Commentary. We protested against many privatizations, but not enough against the main one: that of the legislature.

The government matters, but we have to start from the opposition

Hooray. Victories, which have been quite rare for some time, are good for our health. And this victory over the constitutional reform was just not any success, as we know, despite the contradictory motivations that helped the No to win.

In my opinion, the best thing was the very long referendum campaign.

Contrary to how it has been described — “an indecent show,” “a melee,” etc. — what happened, against all expectations, has been a renewed engagement of millions of people who had not discussed politics together for decades. It was as if, along with the Constitution, the beauty of participation had been rediscovered.

In this sense, it can be said that, despite the attempt to reduce the political class to an “executive elite” that at most accounts for its actions only every five years, the campaign has reaffirmed the importance of Article 3, in which the leadership has acknowledged the collective right of citizens to contribute to the choices of their country. Even though the Boschi reform did not explicitly affect this article, it is clear that all the proposed changes implied the cancellation of its substance. Hurray again.

I would not want to disturb you from the rest you’ve earned after this grueling ride; however, I believe we must be aware that for us leftists, the real effort begins now.

The battle we have fought was not only a battle to defend our beautiful democracy from a deplorable invention by Matteo Renzi: We had to prevent from falling deeper into a process of loss of popular sovereignty, which has been going on for decades, not only in Italy. And unfortunately, our No will not be enough in itself to stop it.

You could say it started back in 1973, with the real beginning of the long crisis that we still live in. At the request of Kissinger and Rockefeller at a meeting in Tokyo, the United States, Japan and Europe decreed in a famous manifesto that during the rebel years, too much democracy had been formed and the system could not afford it. The affairs of the world had become too complicated to leave the parliaments, i.e. the policy, in the hands of the citizens.

And ever since, the debate on governance has been going on, and gradually more and more of the decisions that matter were delegated to entities (like bank boards) foreign to our democratic systems, which have been left only minor responsibilities to apply those decisions.

We protested against many privatizations, but not enough against the main one: that of the legislature.

A few weeks ago Bayer bought Monsanto. It was a commercial agreement under private law. But it will have a much greater impact on our lives than many parliamentary decisions.

We deluded ourselves that globalization would produce only a catastrophic economic policy — liberalism, austerity, etc. — and instead it has upset our democratic system itself. It was put into play using extralegal tactics, what the Banking Blog has called the headless unmanned airplane of financial capital, impervious to politics.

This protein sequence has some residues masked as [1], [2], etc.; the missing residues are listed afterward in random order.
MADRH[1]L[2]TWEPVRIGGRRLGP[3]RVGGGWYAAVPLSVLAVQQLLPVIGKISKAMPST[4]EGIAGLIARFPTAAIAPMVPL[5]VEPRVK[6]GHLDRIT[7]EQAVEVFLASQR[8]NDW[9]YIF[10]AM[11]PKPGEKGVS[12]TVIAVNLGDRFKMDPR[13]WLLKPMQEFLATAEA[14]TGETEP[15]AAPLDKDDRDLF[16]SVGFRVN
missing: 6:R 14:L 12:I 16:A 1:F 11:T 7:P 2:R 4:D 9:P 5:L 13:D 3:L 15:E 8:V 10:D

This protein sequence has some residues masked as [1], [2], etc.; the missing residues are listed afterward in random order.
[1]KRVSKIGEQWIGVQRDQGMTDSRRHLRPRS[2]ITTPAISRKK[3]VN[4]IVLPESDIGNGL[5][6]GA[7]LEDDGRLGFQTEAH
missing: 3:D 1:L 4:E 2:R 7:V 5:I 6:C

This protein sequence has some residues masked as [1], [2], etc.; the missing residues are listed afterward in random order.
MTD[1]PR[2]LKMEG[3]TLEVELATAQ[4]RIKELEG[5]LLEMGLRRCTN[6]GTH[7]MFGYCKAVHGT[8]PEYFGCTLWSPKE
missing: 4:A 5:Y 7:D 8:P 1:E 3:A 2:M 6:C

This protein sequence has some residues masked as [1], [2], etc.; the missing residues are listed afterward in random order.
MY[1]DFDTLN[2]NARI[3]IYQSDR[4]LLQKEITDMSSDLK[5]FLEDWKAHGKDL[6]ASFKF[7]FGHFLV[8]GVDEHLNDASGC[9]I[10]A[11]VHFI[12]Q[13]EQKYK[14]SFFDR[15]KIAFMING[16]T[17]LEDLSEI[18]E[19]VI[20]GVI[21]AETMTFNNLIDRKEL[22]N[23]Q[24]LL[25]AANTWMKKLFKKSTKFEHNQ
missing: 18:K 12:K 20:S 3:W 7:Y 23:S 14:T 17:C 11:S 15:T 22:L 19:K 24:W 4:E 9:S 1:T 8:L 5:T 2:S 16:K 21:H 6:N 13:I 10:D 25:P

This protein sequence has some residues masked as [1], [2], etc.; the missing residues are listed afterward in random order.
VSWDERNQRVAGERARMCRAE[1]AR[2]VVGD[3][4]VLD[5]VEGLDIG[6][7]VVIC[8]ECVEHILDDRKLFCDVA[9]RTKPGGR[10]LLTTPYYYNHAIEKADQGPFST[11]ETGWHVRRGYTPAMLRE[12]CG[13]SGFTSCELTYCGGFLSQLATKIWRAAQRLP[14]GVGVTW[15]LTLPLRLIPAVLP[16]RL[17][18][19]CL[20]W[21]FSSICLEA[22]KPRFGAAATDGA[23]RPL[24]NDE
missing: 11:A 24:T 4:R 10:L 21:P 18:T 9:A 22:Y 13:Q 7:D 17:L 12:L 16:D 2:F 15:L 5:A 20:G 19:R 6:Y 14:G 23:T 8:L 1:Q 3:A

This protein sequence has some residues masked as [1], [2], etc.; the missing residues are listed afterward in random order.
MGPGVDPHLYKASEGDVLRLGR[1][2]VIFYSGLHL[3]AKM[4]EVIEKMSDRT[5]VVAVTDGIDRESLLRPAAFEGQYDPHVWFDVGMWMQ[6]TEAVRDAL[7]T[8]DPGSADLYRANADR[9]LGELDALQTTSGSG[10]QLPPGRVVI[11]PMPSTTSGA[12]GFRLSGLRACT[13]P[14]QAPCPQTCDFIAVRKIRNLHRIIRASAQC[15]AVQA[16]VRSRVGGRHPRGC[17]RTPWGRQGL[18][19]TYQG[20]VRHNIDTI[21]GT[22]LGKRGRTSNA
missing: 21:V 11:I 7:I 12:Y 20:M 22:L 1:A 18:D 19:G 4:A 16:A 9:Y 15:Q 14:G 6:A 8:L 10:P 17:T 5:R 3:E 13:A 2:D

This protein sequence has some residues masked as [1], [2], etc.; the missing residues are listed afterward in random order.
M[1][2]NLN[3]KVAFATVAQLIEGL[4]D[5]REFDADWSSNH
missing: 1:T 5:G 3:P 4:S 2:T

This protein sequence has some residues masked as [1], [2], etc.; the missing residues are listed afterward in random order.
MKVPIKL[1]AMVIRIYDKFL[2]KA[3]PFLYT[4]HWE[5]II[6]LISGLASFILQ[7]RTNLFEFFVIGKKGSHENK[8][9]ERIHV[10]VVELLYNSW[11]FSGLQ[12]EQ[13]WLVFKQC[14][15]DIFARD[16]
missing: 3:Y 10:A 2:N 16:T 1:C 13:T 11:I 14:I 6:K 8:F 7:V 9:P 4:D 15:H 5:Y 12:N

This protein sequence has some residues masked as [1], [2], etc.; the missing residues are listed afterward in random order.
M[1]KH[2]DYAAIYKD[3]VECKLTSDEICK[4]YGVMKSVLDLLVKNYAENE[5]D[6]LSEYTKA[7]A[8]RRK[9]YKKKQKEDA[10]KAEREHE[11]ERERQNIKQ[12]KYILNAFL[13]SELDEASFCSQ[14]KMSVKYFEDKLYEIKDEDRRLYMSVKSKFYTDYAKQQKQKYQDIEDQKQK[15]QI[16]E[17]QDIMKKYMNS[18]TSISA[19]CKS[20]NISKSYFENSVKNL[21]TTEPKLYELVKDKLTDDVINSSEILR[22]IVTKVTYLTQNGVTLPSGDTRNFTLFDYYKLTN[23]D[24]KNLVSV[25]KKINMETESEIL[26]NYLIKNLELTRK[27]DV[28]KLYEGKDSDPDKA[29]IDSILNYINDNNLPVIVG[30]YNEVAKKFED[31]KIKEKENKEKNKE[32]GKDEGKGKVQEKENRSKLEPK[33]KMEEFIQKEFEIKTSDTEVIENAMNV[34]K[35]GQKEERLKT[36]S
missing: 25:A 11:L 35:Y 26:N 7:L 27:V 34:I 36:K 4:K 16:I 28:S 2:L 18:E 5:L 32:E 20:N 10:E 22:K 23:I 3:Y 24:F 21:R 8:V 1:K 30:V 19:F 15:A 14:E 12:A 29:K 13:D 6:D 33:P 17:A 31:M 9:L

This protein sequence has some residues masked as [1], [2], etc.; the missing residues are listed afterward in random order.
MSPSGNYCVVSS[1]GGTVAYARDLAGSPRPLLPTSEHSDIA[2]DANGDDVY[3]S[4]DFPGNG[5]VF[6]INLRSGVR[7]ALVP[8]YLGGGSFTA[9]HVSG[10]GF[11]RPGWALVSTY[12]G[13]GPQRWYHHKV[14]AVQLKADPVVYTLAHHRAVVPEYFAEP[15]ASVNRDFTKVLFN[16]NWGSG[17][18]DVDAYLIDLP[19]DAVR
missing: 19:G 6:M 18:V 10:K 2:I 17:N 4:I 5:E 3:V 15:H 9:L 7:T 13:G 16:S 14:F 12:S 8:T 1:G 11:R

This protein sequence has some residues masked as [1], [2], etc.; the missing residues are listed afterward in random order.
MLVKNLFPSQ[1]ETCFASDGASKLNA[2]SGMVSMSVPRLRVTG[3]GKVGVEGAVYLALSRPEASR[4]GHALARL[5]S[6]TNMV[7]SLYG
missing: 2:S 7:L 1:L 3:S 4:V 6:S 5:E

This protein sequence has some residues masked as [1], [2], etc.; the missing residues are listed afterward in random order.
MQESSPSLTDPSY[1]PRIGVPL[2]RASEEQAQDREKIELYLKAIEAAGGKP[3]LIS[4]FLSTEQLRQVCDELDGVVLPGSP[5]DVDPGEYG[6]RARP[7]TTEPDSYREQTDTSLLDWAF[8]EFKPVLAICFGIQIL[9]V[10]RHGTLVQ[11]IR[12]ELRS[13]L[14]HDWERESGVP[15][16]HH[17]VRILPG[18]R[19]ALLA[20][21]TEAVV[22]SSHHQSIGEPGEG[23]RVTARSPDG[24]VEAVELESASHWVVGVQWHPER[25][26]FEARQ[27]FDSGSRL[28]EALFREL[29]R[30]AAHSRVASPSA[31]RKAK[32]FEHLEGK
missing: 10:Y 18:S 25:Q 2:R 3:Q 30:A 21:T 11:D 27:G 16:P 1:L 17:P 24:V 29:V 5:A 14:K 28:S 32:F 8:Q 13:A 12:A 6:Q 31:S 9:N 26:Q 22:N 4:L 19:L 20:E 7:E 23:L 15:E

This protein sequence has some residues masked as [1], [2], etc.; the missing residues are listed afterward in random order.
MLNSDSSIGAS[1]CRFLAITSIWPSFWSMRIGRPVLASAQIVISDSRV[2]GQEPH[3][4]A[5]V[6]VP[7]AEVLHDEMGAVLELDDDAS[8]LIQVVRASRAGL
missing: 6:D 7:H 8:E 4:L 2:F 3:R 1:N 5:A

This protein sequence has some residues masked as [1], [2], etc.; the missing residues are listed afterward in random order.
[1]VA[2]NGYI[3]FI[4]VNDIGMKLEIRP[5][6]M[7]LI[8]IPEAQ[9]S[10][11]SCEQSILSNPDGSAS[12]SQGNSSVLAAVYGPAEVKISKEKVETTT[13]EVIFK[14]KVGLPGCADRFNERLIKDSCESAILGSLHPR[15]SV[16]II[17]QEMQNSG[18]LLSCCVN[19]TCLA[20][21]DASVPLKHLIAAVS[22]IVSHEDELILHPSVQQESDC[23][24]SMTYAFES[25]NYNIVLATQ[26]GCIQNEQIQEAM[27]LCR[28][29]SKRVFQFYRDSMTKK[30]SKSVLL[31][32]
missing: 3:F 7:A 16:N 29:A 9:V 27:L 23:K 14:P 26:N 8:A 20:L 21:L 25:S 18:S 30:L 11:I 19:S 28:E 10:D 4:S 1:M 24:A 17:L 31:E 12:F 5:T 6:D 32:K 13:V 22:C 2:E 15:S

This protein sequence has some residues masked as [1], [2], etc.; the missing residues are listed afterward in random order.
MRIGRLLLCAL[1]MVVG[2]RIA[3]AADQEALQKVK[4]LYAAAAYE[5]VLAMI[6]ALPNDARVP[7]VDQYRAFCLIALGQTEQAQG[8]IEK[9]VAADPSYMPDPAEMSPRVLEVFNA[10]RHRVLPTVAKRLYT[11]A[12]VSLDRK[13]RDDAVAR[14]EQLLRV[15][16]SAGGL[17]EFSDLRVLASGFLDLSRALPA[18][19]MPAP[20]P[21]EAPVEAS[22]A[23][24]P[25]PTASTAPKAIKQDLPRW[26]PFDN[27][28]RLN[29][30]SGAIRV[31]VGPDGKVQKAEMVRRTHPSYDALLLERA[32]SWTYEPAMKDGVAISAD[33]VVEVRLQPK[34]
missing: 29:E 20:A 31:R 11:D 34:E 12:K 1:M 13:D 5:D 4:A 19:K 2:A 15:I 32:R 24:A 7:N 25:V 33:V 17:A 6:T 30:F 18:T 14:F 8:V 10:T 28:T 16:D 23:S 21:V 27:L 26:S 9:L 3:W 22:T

In order to take the power away from parliaments, a bit everywhere but with a major impact in Italy, those instruments without which those parliaments could not answer to citizens have been delegitimized, indeed dismantled: The political parties were ridiculed and became weak — that is, inconsistent and unable to constitute the indispensable channel of communication between citizens and institutions.

The main forms of participation were slowly eliminated, or when that wasn’t possible, the ties that traditionally linked citizens with a parliamentary representation were cut off.

If now we want the victory of the No to be more than a Pyrrhic win, we have to start to build the substance of democracy, namely participation. We must not limit ourselves to pure protest or prayer to accomplish actions only governments can provide. That means we must leave behind the government obsession that seems to have taken over the left, and begin rebuilding an opposition alternative.

Democracy is conflict (directed by a clear program), because only this will prevent the petrification of castes and the established powers. If it does not find spaces and channels, it only becomes a confused protest that anyone can manipulate.

It’s up to us to open those channels, build the pillboxes necessary to create a more favorable balance of power and then, yes, look for the mediation (which are not necessarily back-room deals) to reach the possible compromises (rejecting the bad ones and working for positive ones).

Moreover, it was precisely because of the struggles and the robust channels and parliamentary attendance, which existed until the 1970s, that we managed to obtain what today we are defending. And the opposition didn’t have even a minor ministry in any government.

I do not mean that being part of a government is not important. I just think we need to leave behind the obsession that is embodied in the electoral slogan: “If we get to be the government, we will do…” We have to do it right away, wherever we are.

In my penultimate referendum rally, held in Gioiosa Jonica, a wonderful local singer closed the event with the song that we know well: “Libertà è partecipazione” — “Freedom is participation.” I propose we make that the anthem of our resistance. (And let’s hope that this opposition will keep the unity achieved in these months.)